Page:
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Publication numberUS2684240 A
Publication typeGrant
Publication dateJul 20, 1954
Filing dateFeb 4, 1950
Priority dateFeb 4, 1950
Publication numberUS 2684240 A, US 2684240A, US-A-2684240, US2684240 A, US2684240A
InventorsLindsey Seth B
Original AssigneeMinnesota Mining & Mfg
Export CitationBiBTeX, EndNote, RefMan
External Links: USPTO, USPTO Assignment, Espacenet
Adhesive tape propelling mechanism
US 2684240 A
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Description  (OCR text may contain errors)

July 20, 1954 s. B. LlNDsEY ADHESIVE TAPE PROPELLING MECHANISM '2 She-ets-Sheet l Filed Feb. 4

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2 Sheets-Sheet 2 s. B, LINDsEY ADHESIVE TAPE PROPELLING MECHANISM July 20, 1954 Filed Feb. 4, 1950 Patented July 20, 1954 2,684,2440 ADHESIVE TAPE PROPELLING MEoHANisM Seth B. Lindsey, Anoka, Minn., assignor to Minnesota Mining & Manufacturing Company, St. Paul, Minn., a corporation of Delaware Application February 4, 1950, Serial No. 142,407

(Cl. 27h-2.3)

8 Claims.

This invention relates to mechanisms for propelling adhesive tape, particularly normally tacky and pressure-sensitive adhesive tape, and particularly mechanisms for the withdrawing of such tape from a supply and the projecting of lengths thereof into a desired position.

An objective is to provide such a mechanism or movement suitable for incorporation into a variety of types of tape handling devices, including manually operated devices, but especially automatic power driven dispensers and combined dispensers and appliers.

rlhe invention provides a movement, the principal elements of which comprise a means for the withdrawal of tape from a supply, a tape-forming and projecting Wheel having a grooved periphery and aligned to permit peripheral contact with Withdrawn tape that is led to it from the withdrawing means, and a tape-forming guide adjacent the wheel positioned to bear against the tape to direct the tape into contact with the periphery of the wheel and to depress the tape into the groove. The tape-withdrawing means may comprise at least one pull-off roller which operates by peripheral driving connection with the tape.

Such a mechanism can be employed as a tape propelling element in dispensers, sealers, packaging machines and numerous types of tape handling machines and devices, particularly where the projection of a free unsevered length of tape forwardly into an open space is required.

A pull-off roller and the wheel in such a mechanism may be rotated continuously, where a continuous supply of tape is needed, or intermittently to allow for the disposal of a projected length before further tape is advanced.

Ordinarily the roller and the wheel would be rotated simultaneously at the same peripheral speed.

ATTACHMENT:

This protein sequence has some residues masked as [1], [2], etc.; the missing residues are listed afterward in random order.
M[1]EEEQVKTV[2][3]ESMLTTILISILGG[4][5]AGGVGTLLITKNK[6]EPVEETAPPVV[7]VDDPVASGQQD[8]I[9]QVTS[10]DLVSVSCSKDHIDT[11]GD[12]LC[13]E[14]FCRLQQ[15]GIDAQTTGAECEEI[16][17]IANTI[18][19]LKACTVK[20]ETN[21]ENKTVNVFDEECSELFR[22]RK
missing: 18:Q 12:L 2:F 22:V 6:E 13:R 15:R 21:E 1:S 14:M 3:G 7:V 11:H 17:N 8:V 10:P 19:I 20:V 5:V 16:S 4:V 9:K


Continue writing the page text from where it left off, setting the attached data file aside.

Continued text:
If desired, however, the roller may rst be turned to withdraw a length from the supply whereupon the wheel may then be turned to project it; or the roller may be slowly turned continuously and the wheel intermittently. In such cases, it is desirable to have the roller and the wheel spaced apart sufficiently to allow for the temporary loop that would form between them, preferably with a means for tensioning the loop.

An illustrative embodiment is described below and illustrated in the attached drawings in which:

Figure 1 is a diagram of a specific form of the movement;

Figure 2 is a plan view of a tape-forming and projecting Wheel and tape-forming guide;

Figures 3 and 4 are perspective views of the right rear and of the left side, respectively, of a sealing machine;

Figures 5 and 6 are fragmentary Views, on the indicated sections, of the dispensing and applying mechanism of the machine; and

Figure 7 shows a paper folder or mailing piece that has been sealed by the machine.

Referring to Figures 1 and 2, a pull-ofi roller II is rotatably mounted to withdraw normally tacky pressure-sensitive adhesive tape from a supply thereof upon rotation of the roller, the roller being in peripheral driving connection with the tape by reason of the tapes temporary adherence to the periphery of the roller.

A tape-forming and projecting wheel I2 having a V-shaped groove I 3 in its periphery, is rotatably mounted in a position to have the grooved portion ofY its periphery contacted by the adhesive side of tape that is fed to it by the roller I I. The periphery of the Wheel, including the groove, is knurled.

Adjacent the wheel is a tape-forming guide in the form of a slender linger I4 extending into the groove and held in that position by a guidesupporting bar I5.

In operation, tape is rst threaded from the supply around the periphery of the pull-off roller I I and thence downwardly between the guide I4 and the groove I3 of the tape-forming and projecting wheel I2 with the adhesive side contacting the groove.

Upon rotation of the roller I I, the tape is withdrawn from the supply and fed to the wheel I2. Rotation of the wheel I2 draws the fed tape toward itself. As the tape moves toward the wheel the finger guide I4 bears or presses against the back of the tape in a manner to direct the tape into adhesive contact with the grooved portion of the periphery of the wheel I2 and to depress the tape into the groove I3. Y

The depression of the tape into the groove gives the tape a shape in cross section generally similar to the cross sectional shape of the groove,

thus rendering the tape longitudinally ridged.

the tape T is thrust out away from the wheel l2 in readiness for severing and removal. The severing may be by drawing it against a fixed knife i6.

The knurling on the periphery of the forming and projecting wheel l2 reduces the area of contact between the periphery and the adhesive side of the tape and thus makes it easier for the stiffened tape to pull itself loose from the wheel in the manner above described.

Thus the knurled area need extend only as far across the periphery as the width of the tape requires, and such partial knurling, as well as knurling across the full width of a periphery, is contemplated when using the expression knurled periphery herein.